Coded to Obey Law, Marlboro Lights Become Marlboro Gold
Monday, February 22, 2010
When it comes to new rules for marketing so-called light cigarettes, tobacco companies plan to honor the letter of the law — but to shade the truth, critics say.
Come June, under the new federal tobacco law, cigarette companies will no longer be allowed to use words like "light” or "mild” on packages to imply that some cigarettes are safer than others.
But in a move that critics say simply skirts the new rules, tobacco companies plan to use packaging to make those same distinctions: light colors for light cigarettes.
So Marlboro Lights, the nation’s best-selling brand, from Philip Morris, will be renamed Marlboro Gold, according to a flier the company recently sent to distributors. Likewise, Marlboro Ultra Lights will change into Marlboro Silver.
And anticipating the new rules, R.J. Reynolds has already changed Salem Ultra Lights, which are sold in a silver box, to Silver Box.
"They’re circumventing the law,” said Gregory N. Connolly, a professor at the Harvard School of Public Health. "They’re using color coding to perpetuate one of the biggest public health myths into the next century.”
The National Cancer Institute says there are no health benefits from light cigarettes and that they may be more dangerous because some people inhale them more deeply than regular cigarettes.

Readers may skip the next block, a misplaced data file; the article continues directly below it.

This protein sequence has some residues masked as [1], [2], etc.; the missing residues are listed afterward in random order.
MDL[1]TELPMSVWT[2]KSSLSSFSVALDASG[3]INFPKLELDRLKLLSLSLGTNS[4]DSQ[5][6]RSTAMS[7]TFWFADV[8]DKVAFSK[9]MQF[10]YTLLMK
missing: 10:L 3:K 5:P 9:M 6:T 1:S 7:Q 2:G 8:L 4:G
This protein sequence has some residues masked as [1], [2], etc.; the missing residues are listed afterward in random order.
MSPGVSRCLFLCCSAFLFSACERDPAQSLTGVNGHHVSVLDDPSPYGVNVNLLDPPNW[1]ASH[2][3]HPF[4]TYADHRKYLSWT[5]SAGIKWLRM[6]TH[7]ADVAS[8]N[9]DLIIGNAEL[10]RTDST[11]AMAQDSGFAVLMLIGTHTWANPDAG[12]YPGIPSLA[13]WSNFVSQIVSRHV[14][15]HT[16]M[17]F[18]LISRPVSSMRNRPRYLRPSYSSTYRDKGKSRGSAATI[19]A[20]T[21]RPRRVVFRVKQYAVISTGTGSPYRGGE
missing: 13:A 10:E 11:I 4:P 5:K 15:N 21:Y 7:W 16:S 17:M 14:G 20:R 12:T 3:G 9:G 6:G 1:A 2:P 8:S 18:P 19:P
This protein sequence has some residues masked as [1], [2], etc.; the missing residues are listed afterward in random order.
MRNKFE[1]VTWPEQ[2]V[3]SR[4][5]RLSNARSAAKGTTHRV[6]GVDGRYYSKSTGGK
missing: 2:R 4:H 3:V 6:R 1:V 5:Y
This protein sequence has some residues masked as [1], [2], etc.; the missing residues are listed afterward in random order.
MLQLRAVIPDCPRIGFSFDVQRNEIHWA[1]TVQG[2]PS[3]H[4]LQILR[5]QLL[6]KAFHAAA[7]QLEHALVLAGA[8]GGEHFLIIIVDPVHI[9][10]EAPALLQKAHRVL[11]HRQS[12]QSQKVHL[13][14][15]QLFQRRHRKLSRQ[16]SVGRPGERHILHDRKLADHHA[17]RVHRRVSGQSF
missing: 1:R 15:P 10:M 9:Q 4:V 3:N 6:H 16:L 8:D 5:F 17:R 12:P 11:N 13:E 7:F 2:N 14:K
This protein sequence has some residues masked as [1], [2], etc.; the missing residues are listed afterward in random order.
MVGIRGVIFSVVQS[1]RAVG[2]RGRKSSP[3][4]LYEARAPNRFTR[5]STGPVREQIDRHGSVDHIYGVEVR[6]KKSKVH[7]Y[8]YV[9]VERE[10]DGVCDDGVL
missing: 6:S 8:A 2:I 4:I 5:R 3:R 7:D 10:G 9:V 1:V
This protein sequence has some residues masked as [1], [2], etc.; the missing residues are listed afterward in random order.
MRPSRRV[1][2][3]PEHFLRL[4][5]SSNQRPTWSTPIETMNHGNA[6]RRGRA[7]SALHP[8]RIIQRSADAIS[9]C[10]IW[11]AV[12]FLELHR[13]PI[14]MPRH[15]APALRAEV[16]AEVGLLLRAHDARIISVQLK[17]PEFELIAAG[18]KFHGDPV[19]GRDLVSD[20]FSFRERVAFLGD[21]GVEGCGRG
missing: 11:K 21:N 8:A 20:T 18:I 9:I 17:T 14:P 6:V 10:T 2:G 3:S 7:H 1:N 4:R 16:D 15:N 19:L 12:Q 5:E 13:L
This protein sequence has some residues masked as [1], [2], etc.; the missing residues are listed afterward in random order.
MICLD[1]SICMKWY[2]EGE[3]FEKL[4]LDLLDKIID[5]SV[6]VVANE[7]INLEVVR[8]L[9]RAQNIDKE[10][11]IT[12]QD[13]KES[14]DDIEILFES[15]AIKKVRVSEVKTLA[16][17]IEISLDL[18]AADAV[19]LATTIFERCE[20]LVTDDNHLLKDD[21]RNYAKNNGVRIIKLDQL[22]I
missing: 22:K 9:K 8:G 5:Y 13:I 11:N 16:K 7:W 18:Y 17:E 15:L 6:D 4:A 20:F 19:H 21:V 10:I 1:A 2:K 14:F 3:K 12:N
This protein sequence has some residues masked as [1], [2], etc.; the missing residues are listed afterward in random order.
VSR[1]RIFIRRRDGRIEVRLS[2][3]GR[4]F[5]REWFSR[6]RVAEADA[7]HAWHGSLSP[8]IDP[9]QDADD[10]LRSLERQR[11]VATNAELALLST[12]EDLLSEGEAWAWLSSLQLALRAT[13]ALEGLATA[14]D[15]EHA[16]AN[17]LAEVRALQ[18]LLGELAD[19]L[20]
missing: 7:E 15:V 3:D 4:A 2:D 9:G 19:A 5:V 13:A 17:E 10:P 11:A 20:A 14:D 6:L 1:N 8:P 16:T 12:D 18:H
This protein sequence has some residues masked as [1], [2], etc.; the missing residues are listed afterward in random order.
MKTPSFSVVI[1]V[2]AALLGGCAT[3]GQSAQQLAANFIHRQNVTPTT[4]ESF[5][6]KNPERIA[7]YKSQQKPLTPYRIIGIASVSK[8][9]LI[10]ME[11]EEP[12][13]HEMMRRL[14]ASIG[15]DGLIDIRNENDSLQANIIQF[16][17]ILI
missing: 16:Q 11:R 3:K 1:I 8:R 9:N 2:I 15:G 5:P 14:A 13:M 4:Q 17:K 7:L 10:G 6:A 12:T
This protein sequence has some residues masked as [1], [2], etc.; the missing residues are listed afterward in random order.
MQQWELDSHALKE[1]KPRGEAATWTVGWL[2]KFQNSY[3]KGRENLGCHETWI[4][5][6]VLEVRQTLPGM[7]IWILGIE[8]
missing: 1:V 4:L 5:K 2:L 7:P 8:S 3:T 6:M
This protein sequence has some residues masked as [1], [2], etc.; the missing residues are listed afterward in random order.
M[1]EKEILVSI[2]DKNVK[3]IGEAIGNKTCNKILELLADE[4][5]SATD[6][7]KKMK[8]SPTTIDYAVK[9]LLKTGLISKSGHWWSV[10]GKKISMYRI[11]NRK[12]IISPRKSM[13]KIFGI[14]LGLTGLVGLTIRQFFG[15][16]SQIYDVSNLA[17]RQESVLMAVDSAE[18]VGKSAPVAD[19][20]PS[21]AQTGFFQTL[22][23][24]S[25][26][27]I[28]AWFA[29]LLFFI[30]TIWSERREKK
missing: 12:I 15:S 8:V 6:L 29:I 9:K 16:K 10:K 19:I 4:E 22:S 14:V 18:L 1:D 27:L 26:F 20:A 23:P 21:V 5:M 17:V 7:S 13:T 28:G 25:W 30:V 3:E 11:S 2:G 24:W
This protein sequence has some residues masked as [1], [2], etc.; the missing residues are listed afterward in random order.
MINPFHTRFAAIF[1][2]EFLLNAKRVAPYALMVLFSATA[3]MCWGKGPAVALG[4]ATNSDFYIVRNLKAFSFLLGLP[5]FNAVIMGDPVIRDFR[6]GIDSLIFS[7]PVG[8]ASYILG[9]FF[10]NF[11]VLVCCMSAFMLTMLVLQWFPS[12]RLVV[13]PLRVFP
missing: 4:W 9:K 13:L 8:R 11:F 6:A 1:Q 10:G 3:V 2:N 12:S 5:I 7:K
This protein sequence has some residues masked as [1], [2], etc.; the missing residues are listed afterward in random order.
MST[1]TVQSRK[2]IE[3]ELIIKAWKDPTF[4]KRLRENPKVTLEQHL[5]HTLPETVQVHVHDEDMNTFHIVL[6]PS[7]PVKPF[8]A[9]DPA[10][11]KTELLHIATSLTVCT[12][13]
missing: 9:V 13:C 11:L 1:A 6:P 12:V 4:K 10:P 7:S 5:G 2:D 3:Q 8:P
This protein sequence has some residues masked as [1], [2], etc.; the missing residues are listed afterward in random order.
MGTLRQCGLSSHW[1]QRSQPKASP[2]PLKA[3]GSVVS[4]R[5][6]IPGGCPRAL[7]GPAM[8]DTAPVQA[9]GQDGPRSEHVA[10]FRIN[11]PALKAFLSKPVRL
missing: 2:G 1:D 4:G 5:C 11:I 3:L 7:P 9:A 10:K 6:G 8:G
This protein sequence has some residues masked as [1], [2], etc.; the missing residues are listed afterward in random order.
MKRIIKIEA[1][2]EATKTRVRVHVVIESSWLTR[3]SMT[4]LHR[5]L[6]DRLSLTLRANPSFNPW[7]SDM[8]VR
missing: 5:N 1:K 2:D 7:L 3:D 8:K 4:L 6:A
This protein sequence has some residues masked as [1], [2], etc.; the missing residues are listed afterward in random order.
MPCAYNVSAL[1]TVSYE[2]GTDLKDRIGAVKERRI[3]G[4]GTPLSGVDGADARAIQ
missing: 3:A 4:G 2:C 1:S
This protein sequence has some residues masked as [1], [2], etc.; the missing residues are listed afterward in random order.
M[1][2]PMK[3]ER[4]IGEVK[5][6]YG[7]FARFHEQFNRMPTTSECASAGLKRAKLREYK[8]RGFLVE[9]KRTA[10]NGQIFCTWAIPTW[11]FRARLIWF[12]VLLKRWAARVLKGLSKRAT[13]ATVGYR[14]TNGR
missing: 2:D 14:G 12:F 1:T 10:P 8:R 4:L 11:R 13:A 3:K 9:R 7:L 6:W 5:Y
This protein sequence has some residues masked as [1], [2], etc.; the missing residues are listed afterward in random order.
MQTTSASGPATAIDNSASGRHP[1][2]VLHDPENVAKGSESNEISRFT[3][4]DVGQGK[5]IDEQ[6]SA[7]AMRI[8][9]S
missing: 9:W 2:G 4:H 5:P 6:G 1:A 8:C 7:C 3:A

The Food and Drug Administration has begun a federal review of the color-coding approach, a step that could conceivably lead to further actions against products designated as light.
The law taking effect this summer does not bar companies from making light cigarettes, only from using words like "light” in marketing. The industry says that it is complying and that it should be free to use colors on its packages to market different product lines to adult consumers.
"Colors are really used to identify and differentiate different brand packs,” David M. Sylvia, a spokesman for Altria, the parent company of Philip Morris, said Thursday. "We do not use colors to communicate whether one product is less harmful or more harmful than another.”
In a letter to the F.D.A. on Thursday, James E. Dillard III, a senior vice president of Altria, said banning certain colors would be unconstitutional under commercial speech and property protections.
The tobacco regulation passed last year gave the F.D.A. sweeping new regulatory authority over tobacco. One new requirement is that companies must prove to the F.D.A. that a product is safer than conventional cigarettes before it can be marketed as such.
While Congress specifically banned some terms, including "low” and "mild” — present on about half the packages of cigarettes sold in the United States — it also gave the F.D.A. authority to act against "similar descriptors” that could mislead consumers to think certain products were less risky.
Last month, the agency published a notice that it could take action against colors like silver or pastels, as well as additional words like "silver,” "smooth” and "natural,” which some companies are still planning to use on cigarette packages. The notice sought public and industry comments, which are due Friday.